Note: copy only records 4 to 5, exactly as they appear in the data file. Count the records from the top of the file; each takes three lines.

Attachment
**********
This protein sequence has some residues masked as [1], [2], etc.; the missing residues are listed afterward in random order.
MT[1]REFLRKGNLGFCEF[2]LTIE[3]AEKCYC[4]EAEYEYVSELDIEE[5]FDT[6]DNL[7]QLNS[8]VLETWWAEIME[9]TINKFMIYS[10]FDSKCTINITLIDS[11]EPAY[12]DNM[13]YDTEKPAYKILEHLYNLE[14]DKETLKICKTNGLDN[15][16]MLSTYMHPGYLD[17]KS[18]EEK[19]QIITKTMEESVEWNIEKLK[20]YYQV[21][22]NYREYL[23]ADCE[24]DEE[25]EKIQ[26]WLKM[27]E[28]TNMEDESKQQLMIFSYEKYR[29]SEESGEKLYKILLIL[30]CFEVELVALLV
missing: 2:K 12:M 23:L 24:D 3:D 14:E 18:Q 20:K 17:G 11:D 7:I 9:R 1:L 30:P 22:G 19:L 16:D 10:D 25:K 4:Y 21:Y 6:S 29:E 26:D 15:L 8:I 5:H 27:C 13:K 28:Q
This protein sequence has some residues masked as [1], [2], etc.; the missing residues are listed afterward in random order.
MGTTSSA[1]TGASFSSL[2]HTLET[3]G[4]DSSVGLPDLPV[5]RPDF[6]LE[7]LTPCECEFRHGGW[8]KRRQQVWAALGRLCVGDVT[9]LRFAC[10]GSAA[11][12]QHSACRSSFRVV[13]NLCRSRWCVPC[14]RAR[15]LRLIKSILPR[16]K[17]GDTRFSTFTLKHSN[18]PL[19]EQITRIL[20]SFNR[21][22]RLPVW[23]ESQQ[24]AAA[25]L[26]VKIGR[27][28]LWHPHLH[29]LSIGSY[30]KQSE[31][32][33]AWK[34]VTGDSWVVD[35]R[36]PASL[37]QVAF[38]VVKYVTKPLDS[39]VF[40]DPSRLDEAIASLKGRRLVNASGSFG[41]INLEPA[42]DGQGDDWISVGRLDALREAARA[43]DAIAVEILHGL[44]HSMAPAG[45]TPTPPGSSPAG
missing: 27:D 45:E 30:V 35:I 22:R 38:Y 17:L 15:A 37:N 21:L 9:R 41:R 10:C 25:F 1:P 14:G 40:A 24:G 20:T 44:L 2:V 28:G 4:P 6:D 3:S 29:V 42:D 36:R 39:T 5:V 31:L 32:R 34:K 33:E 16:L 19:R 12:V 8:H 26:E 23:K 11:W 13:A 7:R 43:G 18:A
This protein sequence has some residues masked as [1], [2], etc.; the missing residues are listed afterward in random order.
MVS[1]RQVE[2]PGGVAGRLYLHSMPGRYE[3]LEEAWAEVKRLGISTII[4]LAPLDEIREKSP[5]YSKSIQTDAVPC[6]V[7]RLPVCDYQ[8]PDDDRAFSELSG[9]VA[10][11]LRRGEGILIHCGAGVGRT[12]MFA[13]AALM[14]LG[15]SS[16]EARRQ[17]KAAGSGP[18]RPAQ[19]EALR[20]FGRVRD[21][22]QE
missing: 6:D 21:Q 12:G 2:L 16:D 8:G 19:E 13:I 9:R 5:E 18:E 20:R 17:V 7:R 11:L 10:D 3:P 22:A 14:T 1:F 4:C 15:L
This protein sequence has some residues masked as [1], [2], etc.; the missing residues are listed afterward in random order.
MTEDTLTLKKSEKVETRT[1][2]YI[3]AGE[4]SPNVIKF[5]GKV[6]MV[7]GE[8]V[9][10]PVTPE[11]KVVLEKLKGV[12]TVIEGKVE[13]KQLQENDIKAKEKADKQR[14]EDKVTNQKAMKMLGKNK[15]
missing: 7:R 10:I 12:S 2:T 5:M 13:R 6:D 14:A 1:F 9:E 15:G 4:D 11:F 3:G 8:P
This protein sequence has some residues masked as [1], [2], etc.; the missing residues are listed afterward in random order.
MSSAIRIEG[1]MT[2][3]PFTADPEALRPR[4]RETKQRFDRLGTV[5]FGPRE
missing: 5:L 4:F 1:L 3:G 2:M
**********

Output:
This protein sequence has some residues masked as [1], [2], etc.; the missing residues are listed afterward in random order.
MTEDTLTLKKSEKVETRT[1][2]YI[3]AGE[4]SPNVIKF[5]GKV[6]MV[7]GE[8]V[9][10]PVTPE[11]KVVLEKLKGV[12]TVIEGKVE[13]KQLQENDIKAKEKADKQR[14]EDKVTNQKAMKMLGKNK[15]
missing: 7:R 10:I 12:S 2:T 5:M 13:R 6:D 14:A 1:F 9:E 15:G 4:D 11:F 3:G 8:P
This protein sequence has some residues masked as [1], [2], etc.; the missing residues are listed afterward in random order.
MSSAIRIEG[1]MT[2][3]PFTADPEALRPR[4]RETKQRFDRLGTV[5]FGPRE
missing: 5:L 4:F 1:L 3:G 2:M